The largest mountain goat relocation project in American history is set to begin this September in Olympic National Park. The National Park Service (NPS) has decided to completely eradicate the species from the landscape over the next three years.
Mountain goats were introduced to the Olympic Mountains in the late 1920’s and the park service arrived in 1938. In what the park is calling an attempt to preserve native alpine plants, all of Olympic Nation Park’s (ONP) mountain goats will either be live-captured or lethally-removed over the next several years.
This fall’s initial capture will be a trial run to the massive endeavors to come in 2019 and 2020. The park estimates their goat population around 650 animals. The goal is to live-capture as many animals as possible and to gift them to the state of Washington.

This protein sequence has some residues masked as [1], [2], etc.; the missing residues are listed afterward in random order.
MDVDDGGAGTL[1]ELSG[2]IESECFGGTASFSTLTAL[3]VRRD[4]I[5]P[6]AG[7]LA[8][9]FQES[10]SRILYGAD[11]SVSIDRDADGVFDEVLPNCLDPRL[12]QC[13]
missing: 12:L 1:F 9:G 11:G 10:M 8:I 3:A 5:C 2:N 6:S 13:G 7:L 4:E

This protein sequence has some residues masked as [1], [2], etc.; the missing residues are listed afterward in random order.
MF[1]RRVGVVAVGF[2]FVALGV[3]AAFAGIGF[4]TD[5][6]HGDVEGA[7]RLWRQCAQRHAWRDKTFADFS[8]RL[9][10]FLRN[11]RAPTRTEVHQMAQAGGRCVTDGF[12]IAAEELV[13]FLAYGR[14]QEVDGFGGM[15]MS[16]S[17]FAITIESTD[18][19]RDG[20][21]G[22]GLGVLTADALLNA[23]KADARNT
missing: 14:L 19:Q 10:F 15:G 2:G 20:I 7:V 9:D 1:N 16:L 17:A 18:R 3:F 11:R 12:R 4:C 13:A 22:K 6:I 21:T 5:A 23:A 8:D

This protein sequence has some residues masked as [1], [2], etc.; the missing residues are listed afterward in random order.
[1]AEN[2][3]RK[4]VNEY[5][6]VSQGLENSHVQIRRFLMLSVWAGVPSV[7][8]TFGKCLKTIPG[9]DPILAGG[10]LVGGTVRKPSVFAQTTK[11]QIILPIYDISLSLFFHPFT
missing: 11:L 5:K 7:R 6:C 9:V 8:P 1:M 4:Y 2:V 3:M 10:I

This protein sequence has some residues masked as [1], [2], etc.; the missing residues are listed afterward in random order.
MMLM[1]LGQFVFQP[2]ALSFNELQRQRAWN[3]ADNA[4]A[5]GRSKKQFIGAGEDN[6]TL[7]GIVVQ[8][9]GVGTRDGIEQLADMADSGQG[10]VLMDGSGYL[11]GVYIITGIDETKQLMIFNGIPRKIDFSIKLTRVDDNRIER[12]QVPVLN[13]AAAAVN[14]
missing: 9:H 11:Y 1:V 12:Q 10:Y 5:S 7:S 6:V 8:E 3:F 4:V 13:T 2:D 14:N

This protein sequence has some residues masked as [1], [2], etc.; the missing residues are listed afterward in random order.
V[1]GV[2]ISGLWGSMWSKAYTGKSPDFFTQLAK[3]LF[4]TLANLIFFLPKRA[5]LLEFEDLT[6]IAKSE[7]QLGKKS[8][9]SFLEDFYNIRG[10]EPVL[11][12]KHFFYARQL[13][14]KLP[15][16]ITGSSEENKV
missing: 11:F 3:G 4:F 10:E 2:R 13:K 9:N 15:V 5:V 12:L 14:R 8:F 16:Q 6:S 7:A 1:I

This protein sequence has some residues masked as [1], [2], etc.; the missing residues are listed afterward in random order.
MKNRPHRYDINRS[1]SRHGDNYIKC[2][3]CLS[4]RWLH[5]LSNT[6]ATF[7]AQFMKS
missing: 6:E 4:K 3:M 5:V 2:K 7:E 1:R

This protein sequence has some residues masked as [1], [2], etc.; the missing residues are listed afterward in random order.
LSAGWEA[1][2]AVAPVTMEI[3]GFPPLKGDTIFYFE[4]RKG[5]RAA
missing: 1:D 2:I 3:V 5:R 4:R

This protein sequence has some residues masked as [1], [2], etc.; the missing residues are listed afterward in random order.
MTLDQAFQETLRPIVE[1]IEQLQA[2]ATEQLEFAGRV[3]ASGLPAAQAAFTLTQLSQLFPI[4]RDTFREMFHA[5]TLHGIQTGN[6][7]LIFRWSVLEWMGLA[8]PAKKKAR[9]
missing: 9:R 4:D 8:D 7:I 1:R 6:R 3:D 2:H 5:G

The live-captured animals will be used to augment and revitalize native goat habitat in Washington’s north Cascades. A live capture of this many mountain goats has never been attempted. Several agencies and organizations are working together to execute this unprecedented project.
RMGA conservation dollars have been allocated to the purchasing of several collars to be used by Washington Department of Fish & Wildlife to track and study the relocated animals. The restoration of Washington’s native goat habitat is a conservation success the RMGA is proud to be part of.
After the live-capture phase is deemed complete, the remaining mountain goats will be lethally removed. The current proposal is for the first wave of lethal removal to be executed by vetted backcountry volunteers. Hired government marksmen will carry out the final phase of mountain goat removal. Stay tuned for more ONP mountain goat removal project updates.